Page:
There is never a good time to question lost opportunities and go through the “would have, should have or could have” analysis. But imagine having to realize what you did not accomplish when you don’t have enough time left to change the outcome! Talk about a “worst case” scenario! So why wait until it is too late? You have the choice to take action now to begin to create the destiny you want.
First, create a description of the future you; how you want others to describe you and how you will create value for others and your company in your future role. Be specific – you want clarity. The clearer you are, the more likely it is that you will achieve your desired outcome.
Secondly, have confidence in your ability to be successful in creating the “you of tomorrow.” Have no doubt or fear. Start acting like that person right now – today. Will you make a mistake here and there? Of course, you always try to “learn from the experience.” Never let anyone talk you out of your dreams or try to hold you back. Remember the Met’s battle cry: “You’ve gotta believe!” Continue reading
Almost daily, we read that with our improving economy and full employment, there are more open jobs than there are people to fill them. Hence, the retention of your best performers becomes a key management concern and objective for 2019 and beyond.
One of the best ways I know to retain your talent is to continue to develop them, so they grow – and achieve personal satisfaction – as your company grows.
Now, some of you may be saying, “Well, we train our employees.” Stop thinking about training your team and make the mental shift to those activities that will “develop” them. To me, when people talk about training, they are often describing an event or meeting. On the other hand, when you focus on development, you are taking a more permanent and longer perspective to help “develop” and use the right behaviors versus a one-time event or class.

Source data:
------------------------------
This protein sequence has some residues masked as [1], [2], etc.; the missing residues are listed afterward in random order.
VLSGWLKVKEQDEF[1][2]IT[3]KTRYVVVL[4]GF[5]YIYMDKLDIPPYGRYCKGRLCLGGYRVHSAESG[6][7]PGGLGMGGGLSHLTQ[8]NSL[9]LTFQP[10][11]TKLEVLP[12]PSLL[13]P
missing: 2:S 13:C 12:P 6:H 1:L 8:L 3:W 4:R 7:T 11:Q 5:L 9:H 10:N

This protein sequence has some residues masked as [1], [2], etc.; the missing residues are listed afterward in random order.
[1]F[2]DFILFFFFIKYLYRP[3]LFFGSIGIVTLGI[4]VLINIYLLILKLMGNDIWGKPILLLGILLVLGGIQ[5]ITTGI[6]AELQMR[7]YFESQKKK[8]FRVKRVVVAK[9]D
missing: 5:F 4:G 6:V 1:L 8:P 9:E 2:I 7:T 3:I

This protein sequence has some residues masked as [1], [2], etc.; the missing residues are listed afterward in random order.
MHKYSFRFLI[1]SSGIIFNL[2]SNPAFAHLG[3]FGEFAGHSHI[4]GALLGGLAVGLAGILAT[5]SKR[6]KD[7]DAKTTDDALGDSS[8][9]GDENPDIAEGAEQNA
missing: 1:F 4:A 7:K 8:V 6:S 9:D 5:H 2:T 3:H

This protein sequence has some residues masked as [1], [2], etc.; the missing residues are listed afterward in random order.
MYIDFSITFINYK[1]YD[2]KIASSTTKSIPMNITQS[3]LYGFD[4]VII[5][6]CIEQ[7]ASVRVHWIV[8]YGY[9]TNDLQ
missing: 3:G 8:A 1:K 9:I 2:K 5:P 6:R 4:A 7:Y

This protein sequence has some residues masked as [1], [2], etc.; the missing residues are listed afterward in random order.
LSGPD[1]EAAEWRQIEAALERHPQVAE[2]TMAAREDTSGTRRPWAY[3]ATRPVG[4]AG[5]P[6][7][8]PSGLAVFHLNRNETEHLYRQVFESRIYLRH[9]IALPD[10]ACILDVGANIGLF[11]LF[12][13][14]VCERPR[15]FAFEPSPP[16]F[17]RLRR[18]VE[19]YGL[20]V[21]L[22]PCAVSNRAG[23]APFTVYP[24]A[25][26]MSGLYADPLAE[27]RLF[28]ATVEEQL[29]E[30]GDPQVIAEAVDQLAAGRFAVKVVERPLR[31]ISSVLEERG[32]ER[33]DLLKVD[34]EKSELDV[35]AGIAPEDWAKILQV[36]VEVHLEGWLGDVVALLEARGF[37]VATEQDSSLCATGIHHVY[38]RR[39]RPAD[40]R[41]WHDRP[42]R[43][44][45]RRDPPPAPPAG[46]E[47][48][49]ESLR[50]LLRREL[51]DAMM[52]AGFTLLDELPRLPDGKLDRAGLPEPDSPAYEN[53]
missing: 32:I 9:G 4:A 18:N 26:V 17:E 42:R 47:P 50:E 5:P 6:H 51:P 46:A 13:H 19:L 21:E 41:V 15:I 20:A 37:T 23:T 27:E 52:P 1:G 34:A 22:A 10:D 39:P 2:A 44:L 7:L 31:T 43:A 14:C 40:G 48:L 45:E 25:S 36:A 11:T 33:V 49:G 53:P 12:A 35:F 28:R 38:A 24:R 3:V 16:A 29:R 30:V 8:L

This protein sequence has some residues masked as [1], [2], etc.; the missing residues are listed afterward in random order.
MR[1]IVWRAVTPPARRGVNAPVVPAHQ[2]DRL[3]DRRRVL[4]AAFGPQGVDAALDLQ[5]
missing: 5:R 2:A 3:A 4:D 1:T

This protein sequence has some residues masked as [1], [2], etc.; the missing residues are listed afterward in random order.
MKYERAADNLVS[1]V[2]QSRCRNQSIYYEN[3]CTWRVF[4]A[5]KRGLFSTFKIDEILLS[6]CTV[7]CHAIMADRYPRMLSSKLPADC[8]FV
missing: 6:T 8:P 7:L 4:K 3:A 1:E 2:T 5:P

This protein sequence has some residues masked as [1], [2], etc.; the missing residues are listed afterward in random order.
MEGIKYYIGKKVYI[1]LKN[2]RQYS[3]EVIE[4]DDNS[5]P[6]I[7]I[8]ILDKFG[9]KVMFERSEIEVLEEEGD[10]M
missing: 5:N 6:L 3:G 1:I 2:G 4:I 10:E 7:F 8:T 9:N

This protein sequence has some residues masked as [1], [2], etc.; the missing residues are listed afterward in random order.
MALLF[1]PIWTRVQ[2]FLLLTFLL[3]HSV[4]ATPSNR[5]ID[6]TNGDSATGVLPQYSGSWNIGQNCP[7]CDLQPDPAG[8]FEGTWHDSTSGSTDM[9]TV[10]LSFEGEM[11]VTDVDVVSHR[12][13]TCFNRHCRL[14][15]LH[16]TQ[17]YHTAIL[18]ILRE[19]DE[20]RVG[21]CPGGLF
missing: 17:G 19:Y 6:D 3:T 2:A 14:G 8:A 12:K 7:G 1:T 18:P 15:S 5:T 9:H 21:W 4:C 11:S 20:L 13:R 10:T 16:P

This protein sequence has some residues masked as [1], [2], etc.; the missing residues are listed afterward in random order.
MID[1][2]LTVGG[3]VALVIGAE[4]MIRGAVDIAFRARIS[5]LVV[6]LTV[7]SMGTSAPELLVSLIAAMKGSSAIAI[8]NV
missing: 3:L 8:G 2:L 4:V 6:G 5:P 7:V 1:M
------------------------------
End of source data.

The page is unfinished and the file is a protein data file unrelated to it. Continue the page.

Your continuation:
There needs to be three key components when you want to effectively develop your team to produce at a higher level on a more consistent basis.
This visual of a 3-legged stool will help you in understanding how these concepts work.
Here’s further information to help you understand the three components necessary to make your development activities successful:
- In line with what I stated above, the good performer employee must be given the opportunity to learn or acquire the new skill or knowledge.
- Next, they must be given the opportunity to apply the new skill or knowledge to their current role. Get them using the new skill as soon as possible. Discuss how you will want them to apply it even before they acquire it to help them focus on the goal you have set for them.
- Finally, they must be given the opportunity to receive feedback – constructive and meaningful feedback – from you on how they are doing in applying that new skill or knowledge. Providing your team member with the right feedback will help them learn their new skill faster and give them more self-confidence.
I cannot think of a legitimate reason why you wouldn’t follow this approach. Unless of course, you prefer mediocrity and disengaged employees.